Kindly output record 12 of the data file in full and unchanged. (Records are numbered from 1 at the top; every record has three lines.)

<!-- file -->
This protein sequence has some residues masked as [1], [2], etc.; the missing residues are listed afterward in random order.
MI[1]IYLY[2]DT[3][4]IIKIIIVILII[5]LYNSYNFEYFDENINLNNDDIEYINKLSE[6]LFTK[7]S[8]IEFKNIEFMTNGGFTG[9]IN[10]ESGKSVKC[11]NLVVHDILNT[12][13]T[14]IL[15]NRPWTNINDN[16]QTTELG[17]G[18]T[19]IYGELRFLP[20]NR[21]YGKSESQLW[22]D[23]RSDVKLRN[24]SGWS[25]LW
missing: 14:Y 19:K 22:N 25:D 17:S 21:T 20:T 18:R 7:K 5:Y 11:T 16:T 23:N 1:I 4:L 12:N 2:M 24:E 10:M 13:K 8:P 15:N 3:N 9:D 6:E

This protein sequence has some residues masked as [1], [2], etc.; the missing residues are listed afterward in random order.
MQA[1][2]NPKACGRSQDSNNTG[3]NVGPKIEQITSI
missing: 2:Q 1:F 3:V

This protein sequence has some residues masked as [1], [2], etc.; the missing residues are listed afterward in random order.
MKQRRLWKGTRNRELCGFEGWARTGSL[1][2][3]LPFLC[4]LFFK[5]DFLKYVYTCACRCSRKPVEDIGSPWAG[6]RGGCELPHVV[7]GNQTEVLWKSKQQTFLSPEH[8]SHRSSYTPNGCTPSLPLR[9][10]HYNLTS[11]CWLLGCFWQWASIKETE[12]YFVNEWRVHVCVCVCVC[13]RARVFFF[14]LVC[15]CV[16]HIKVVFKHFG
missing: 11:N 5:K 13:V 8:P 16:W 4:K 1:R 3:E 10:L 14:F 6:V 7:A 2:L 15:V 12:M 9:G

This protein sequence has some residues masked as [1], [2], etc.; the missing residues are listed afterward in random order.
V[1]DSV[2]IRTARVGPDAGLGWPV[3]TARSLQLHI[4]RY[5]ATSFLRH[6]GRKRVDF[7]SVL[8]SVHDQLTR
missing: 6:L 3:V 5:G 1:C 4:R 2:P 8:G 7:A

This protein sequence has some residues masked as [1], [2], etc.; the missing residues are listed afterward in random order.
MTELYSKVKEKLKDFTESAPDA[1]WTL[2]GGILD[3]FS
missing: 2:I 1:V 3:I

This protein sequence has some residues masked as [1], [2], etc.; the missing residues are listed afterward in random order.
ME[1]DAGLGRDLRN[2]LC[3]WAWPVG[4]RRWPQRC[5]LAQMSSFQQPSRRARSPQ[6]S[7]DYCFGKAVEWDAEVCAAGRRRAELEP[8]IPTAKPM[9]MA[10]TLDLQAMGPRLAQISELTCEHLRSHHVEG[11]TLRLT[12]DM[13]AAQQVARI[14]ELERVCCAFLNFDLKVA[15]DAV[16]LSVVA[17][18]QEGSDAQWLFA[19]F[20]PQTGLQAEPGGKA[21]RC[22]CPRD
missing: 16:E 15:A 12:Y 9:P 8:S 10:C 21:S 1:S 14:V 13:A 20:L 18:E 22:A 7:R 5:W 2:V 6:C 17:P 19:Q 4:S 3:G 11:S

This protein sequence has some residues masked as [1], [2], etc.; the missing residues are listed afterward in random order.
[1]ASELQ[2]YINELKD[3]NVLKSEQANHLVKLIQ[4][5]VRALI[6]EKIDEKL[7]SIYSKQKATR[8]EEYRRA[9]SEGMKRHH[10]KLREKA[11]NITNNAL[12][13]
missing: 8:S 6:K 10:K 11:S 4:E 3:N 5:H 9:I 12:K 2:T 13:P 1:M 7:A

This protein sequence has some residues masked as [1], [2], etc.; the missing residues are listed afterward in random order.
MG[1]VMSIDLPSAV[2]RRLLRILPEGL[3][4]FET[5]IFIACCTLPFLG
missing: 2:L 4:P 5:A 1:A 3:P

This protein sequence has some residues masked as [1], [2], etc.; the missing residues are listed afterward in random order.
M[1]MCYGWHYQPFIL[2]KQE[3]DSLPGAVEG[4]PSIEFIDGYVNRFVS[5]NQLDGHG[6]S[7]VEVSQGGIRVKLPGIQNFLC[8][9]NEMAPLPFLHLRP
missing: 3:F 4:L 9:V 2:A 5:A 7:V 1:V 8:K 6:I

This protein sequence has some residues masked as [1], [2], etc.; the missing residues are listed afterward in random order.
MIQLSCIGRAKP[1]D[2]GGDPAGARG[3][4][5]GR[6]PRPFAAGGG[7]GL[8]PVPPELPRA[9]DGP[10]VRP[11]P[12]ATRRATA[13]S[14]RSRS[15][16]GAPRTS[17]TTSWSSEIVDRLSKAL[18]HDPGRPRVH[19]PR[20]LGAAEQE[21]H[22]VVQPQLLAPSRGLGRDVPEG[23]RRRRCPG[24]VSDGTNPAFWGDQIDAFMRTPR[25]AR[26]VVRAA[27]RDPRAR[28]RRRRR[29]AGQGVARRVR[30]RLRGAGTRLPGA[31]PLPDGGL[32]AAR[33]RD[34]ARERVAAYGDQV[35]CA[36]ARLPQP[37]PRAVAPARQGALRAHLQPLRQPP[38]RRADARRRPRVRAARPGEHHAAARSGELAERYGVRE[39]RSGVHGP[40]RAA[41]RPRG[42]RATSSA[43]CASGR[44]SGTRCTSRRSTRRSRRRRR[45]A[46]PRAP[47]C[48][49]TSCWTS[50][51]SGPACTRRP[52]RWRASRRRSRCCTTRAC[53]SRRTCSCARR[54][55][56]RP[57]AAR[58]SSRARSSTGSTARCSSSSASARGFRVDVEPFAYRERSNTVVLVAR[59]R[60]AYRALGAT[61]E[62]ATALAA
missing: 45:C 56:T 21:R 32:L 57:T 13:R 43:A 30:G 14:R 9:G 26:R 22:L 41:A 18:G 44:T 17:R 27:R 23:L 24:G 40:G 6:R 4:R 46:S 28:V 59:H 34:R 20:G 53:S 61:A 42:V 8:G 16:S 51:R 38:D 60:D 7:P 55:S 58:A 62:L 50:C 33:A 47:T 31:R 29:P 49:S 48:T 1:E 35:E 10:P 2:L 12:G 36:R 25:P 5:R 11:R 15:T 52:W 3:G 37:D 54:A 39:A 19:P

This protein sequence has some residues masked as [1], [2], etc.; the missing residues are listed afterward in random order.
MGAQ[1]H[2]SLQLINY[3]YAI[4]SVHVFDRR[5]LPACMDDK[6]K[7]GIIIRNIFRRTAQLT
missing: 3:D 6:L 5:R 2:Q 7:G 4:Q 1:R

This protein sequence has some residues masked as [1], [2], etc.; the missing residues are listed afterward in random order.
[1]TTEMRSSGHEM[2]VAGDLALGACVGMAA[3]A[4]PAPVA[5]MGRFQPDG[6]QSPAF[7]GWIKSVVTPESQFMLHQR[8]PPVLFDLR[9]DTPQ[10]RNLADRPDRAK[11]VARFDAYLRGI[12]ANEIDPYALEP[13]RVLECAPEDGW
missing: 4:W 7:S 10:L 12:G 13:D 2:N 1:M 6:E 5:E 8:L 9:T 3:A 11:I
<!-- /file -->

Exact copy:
This protein sequence has some residues masked as [1], [2], etc.; the missing residues are listed afterward in random order.
[1]TTEMRSSGHEM[2]VAGDLALGACVGMAA[3]A[4]PAPVA[5]MGRFQPDG[6]QSPAF[7]GWIKSVVTPESQFMLHQR[8]PPVLFDLR[9]DTPQ[10]RNLADRPDRAK[11]VARFDAYLRGI[12]ANEIDPYALEP[13]RVLECAPEDGW
missing: 4:W 7:S 10:L 12:G 13:D 2:N 1:M 6:E 5:E 8:L 9:T 3:A 11:I